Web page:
The Benefits of NAND Flash

What are the benefits of NAND Flash? High storage density, Fast write and erase speed, Durability, Reliability, and Cost are a few of the features that make NAND flash such a popular storage solution. The benefits listed above are not exclusive to NAND Flash though. In fact, this storage option is also used in industrial and consumer electronics products. Read on to learn more about the benefits of NAND Flash. Let’s take a look at some of the top advantages of NAND Flash and how it can benefit your organization.

High storage density

The future of data storage will be dominated by high storage density. The next generation of NAND flash will be able to pack 176 layers in the same space as 64. This will reduce the size of the die by 30% and could lead to a quicker transition to all-flash storage. To find out how these chips can meet your needs, read this article. It will be interesting to see how these new NAND flash chips will change the future of data storage.

The development of NAND flash memory technology continues to increase the number of transistors in a single die. As the cell structure of this type of memory continues to improve, the amount of storage space available will increase. The non-volatile-memory (NVM) chip will also decrease the size of the die. This technology will enable users to store large amounts of data with minimal power consumption. NAND flash memory is already transforming the local storage market. To meet the demands of the industrial sector, special industrial grade NANDs are being developed.

Fast write and erase speeds

Unlike conventional hard disks, NAND flash memory offers very high read and write speeds. Toshiba developed the NAND architecture in 1989. The basic structure of NAND flash is similar to a block device, with a number of pages, typically 512 bytes or 2,048 bytes, respectively. Each page contains error-correcting code checksums that are stored in just a few bytes.

Compared to NOR flash, NAND flash can perform faster write and erase operations. A block of NAND Flash can be erased in less than half the time of a single NOR block. This is because NAND cells have a single substrate, but the Bitlines and Wordlines are powered at the same time. NOR flashes, on the other hand, have much larger blocks than NAND cells. For instance, erasing a 64KB NOR block takes eight hundred milliseconds compared to 128kB in two milliseconds.


When process scaling is reduced, the intrinsic reliability of NAND flash becomes a challenge. Error Correction Code (ECC) capability has become a critical topic in the NAND flash industry. The ECC algorithm must have some theoretical limit in order to operate properly, so any reduction in errors reduces the likelihood of a failure. Adding Dynamic Error Bit Monitoring (D-EBM) to the memory array can improve data health and reliability before the data becomes corrupted.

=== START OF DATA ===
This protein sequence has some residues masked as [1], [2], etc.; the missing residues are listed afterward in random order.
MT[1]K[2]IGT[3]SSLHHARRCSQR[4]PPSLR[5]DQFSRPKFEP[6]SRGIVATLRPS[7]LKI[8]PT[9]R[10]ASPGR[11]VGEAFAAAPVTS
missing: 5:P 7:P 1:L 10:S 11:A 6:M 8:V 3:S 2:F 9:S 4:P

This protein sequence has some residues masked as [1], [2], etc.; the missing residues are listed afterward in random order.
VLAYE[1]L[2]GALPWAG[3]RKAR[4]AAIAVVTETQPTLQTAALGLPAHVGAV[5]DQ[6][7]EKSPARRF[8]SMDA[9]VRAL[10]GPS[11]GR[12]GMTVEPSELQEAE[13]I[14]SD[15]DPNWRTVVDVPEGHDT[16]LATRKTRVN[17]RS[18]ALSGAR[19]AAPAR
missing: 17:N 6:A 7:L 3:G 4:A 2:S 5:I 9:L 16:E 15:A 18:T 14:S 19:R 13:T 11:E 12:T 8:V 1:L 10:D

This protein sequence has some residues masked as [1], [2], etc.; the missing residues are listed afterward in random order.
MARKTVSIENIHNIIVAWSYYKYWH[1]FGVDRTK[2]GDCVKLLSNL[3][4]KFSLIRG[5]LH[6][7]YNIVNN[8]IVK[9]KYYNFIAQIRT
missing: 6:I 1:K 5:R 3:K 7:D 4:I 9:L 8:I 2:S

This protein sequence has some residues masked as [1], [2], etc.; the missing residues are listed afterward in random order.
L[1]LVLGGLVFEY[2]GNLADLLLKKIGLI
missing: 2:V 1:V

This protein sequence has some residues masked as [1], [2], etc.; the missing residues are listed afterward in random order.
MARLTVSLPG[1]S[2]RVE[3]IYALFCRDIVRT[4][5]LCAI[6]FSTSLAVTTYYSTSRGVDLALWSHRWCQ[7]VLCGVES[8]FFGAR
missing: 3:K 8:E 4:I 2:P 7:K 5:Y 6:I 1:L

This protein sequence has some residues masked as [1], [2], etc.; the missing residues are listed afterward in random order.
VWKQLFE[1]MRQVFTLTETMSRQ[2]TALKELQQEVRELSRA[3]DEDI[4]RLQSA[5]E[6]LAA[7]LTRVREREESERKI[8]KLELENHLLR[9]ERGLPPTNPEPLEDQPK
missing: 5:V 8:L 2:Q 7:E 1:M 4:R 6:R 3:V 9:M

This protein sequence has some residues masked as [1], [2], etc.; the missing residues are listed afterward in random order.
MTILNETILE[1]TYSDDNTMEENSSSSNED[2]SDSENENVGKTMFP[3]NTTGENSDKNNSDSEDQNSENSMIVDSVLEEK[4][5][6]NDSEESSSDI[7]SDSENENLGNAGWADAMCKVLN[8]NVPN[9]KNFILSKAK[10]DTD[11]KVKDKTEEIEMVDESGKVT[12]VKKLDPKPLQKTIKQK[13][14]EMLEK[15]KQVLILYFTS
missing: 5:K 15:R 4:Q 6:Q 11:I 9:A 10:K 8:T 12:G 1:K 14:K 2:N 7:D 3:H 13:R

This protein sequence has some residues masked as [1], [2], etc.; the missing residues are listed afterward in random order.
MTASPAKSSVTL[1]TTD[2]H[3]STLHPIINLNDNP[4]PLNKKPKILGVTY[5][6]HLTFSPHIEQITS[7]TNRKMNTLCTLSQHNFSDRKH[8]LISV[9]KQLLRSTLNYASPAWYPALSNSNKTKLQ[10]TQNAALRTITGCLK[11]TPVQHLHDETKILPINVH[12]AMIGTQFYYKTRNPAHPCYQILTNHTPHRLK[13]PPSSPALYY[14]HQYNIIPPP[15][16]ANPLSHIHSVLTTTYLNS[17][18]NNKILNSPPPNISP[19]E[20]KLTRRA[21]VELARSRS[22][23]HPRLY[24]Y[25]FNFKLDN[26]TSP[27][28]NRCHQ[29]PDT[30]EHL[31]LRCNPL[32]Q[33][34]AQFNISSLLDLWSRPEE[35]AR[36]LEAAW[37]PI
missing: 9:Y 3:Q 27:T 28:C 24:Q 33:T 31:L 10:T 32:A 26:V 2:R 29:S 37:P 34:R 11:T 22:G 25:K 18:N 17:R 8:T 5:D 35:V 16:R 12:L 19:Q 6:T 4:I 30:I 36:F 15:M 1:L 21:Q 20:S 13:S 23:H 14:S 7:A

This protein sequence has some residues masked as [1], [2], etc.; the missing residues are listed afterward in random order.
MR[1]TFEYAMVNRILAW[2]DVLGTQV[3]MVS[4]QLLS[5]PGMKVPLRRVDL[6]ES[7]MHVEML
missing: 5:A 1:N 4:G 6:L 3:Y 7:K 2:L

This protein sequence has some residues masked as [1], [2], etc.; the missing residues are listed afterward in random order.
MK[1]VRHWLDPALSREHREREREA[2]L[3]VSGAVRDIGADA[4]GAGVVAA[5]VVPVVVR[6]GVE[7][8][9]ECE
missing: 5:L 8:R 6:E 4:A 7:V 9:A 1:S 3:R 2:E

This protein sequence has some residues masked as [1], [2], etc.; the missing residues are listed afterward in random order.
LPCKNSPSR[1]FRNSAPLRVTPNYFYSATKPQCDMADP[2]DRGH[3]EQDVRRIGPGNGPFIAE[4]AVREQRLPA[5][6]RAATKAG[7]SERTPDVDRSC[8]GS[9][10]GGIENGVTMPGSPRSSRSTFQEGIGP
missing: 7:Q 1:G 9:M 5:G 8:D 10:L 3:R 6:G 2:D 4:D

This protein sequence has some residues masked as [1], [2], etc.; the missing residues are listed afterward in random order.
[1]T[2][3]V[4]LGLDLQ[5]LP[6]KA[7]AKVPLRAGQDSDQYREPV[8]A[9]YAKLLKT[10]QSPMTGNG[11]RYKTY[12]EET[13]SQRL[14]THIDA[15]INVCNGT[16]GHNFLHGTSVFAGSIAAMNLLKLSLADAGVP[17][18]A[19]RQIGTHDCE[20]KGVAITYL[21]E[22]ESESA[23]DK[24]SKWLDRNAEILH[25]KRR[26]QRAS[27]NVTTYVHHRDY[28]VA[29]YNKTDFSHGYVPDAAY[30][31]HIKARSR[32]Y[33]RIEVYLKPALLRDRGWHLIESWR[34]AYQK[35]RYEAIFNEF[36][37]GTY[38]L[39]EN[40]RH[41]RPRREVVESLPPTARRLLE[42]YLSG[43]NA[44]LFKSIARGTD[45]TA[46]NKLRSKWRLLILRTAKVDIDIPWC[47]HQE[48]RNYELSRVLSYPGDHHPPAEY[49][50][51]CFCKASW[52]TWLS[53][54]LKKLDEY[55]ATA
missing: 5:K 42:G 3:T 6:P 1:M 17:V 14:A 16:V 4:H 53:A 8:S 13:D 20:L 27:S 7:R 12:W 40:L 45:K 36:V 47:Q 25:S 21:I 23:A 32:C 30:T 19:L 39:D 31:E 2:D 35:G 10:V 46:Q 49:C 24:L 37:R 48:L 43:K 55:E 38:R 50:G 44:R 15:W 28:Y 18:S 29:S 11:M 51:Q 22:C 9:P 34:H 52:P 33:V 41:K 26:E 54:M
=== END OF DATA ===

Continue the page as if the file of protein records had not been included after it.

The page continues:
While TLC and MLC NAND are superior for performance and capacity, their error rates are not equivalent. In fact, the error rates of 24-nm and lower SLC NAND components will be higher. In general, the more reliable the NAND flash memory, the lower the error rates will be. Using the error rate as a guideline, consider the data transfer rates and storage capacity of different NAND flash components and make a decision based on your needs.


Durability of NAND Flash is directly related to the number of program/erase cycles (P/E) performed. NAND Flash SSDs do not have moving parts, but the cell structure and arrangement change over time, so the storage medium will wear out over time. The rated P/E lifetime of NAND Flash depends on the type and size of the storage chip. Several different types of NAND Flash are available, and each has its own benefits and limitations.

In a typical NAND flash memory, the number of write operations is approximately one million. However, the number of erases is far less than that for nor memory. However, NAND memory can have an advantage over nor because it requires only one write operation to erase a block. The block size of a typical NAND memory is eight times smaller than a typical nor memory. However, this advantage is lessened by the fact that NAND memory blocks are removed less often. While this may be a problem, NAND flash memory is still more reliable than nor memory for multimedia information, like music. But if local storage devices are going to store sensitive information, it is better to use a system that has both an EDC/ECC system and a backup method that is less costly.

Micron’s 176-layer 3D NAND

Micron’s i400 microSD card is one of the first 3D NAND flash memory products to be released. While the product has no official release date yet, it is aimed at video security applications. The i400 microSD uses 176-layer 3D NAND flash memory to improve read and write latency by as much as 35%. Micron has not yet released the price of the i400 microSD, but it is expected to hit the market in Q1 2018.

The 176-layer 3D NAND flash memory from Micron features nearly 40 times the layer count of its closest competitor and is the highest-density NAND node on the market. The new memory provides 35 percent more read and write latency, which enhances the performance of applications. Compared to competing solutions, Micron’s new product also features a 30 percent smaller die size, making it ideal for applications with limited space.